Recently, several articles and news outlets have been perpetuating the claim that the extreme cold weather due to the polar vortex wiped out 95% of the Brown Marmorated Stinkbugs. I just wanted to post a quick response regarding those claims. It is true that extreme cold weather can kill stinkbugs, especially if those temperatures persist over time. However, timing is everything!
When the temperatures start dropping, adults begin to migrate from open fields and orchards to structures/homes and forests to seek respite from the cold. In Michigan, this starts to happen in September until about November. This means living rent free in your couches, walls, barns, garages, sheds etc... They can also crawl into crevices of trees, pavement cracks as well. While the polar vortex was happening, they were likely, snug as a bug in a rug.
These news sources have also cited a 2014 paper to back up these claims, but the problem with this is that lab conditions are not necessarily transferable to real life scenarios. Mental Floss directly contacted the researcher who echoed these sentiments regarding his work being portrayed as such.
If the cold snap happened in September or October, perhaps we could have a more robust discussion on impacts to the population, as this would be when they are still out and about. At this time, we have no reason to believe that 95% of the stinkbugs have been killed. For more information on how invasive species do cope with cold weather, please see the below post. To keep out stinkbugs, make sure you have properly fitted window screens, doors without gaps and screens on any vents that connect outside!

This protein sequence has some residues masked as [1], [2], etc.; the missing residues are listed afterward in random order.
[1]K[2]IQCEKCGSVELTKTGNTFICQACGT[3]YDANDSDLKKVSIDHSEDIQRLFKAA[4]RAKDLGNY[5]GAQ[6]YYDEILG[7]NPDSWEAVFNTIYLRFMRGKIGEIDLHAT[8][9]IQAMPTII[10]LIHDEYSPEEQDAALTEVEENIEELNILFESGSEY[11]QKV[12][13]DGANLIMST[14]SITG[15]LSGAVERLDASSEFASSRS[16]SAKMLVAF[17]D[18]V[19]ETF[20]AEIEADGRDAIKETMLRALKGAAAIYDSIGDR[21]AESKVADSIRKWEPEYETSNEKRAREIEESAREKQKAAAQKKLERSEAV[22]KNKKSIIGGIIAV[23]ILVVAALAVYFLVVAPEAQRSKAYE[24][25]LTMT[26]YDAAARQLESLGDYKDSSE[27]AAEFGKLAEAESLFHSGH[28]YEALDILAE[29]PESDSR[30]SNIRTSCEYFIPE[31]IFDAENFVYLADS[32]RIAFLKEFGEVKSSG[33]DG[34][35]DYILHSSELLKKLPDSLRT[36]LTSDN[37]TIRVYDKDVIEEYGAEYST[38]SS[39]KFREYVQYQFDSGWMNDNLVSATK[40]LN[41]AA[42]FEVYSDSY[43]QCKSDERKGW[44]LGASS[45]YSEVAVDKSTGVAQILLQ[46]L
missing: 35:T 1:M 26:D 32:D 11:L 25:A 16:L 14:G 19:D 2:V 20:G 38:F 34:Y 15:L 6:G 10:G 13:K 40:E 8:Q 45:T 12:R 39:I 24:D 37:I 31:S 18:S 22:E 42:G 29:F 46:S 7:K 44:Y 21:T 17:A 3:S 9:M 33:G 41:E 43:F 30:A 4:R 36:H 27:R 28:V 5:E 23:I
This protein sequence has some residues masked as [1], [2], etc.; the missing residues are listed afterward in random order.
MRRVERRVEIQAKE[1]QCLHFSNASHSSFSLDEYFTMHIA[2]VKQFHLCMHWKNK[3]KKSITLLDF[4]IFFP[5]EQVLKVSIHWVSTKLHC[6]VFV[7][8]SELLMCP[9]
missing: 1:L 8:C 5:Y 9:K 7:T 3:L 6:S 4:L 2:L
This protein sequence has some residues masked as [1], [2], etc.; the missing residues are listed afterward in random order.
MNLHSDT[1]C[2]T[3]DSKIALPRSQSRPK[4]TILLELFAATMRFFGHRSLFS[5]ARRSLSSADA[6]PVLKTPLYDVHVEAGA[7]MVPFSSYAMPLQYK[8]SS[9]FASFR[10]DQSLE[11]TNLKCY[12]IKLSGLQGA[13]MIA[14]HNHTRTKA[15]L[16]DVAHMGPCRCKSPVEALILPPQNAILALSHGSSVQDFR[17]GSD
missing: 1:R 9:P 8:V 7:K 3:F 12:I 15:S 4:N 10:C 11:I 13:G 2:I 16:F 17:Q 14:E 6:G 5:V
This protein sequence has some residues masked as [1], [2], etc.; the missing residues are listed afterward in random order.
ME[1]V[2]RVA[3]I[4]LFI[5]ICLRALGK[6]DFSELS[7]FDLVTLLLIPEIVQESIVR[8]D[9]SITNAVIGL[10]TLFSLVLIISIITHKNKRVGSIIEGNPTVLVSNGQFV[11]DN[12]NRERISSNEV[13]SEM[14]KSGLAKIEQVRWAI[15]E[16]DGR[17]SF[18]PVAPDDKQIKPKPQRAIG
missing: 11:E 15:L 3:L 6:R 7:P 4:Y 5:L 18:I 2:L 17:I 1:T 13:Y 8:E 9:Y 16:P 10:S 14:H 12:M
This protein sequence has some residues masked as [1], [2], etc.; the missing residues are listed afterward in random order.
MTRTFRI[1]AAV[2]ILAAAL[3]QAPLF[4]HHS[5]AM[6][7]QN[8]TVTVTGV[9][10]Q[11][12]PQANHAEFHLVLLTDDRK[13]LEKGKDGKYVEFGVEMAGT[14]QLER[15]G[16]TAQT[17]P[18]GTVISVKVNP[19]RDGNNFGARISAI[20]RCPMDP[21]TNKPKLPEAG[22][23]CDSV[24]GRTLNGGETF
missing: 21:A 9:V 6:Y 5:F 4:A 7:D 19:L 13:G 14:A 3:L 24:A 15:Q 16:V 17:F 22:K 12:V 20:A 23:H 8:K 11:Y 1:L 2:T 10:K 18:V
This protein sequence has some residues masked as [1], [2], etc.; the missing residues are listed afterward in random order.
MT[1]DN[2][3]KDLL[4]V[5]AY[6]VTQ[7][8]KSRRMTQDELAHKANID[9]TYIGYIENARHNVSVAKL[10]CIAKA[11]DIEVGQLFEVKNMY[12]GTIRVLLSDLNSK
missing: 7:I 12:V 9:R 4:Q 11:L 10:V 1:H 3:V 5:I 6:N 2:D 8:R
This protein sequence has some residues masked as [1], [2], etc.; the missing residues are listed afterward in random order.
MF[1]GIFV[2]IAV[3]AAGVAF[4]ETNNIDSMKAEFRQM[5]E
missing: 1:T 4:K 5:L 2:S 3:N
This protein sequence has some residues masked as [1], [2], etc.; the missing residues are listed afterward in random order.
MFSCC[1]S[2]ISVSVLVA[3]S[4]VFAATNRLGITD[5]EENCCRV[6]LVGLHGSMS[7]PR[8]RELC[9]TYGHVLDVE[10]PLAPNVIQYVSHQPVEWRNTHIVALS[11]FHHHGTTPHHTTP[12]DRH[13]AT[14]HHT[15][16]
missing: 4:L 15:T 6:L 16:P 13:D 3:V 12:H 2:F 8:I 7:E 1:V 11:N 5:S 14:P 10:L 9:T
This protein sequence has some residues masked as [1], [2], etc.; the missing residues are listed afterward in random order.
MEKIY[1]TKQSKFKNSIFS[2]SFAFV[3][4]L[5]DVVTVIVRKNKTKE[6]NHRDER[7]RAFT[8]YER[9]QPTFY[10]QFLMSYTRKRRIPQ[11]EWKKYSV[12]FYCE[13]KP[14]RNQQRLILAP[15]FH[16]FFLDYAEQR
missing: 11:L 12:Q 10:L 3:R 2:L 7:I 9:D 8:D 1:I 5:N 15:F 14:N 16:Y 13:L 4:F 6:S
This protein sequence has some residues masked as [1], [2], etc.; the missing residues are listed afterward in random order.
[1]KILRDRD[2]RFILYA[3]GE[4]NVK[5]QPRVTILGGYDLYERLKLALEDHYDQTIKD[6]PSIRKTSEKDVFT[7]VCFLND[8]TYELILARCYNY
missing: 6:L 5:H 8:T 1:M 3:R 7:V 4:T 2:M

For more information:
Wilson et al. 2017. Managing Brown Marmorated Stink Bug in Michigan Orchards. Michigan State University Extension. Website:
Petsko, E. 2019. Sorry, But Last Month's Polar Vortex Didn't Wipe Out 95 Percent of Stink Bugs. Mental Floss. Website:
Shikha Singh is the coordinator for the JLW CISMA. She has a BSc. in Biology from University of Western Ontario, and her master's and PhD at Michigan State University from the Dept. of Fisheries and Wildlife. Her areas of expertise include water quality, water policy, invasive species, education/outreach and public speaking.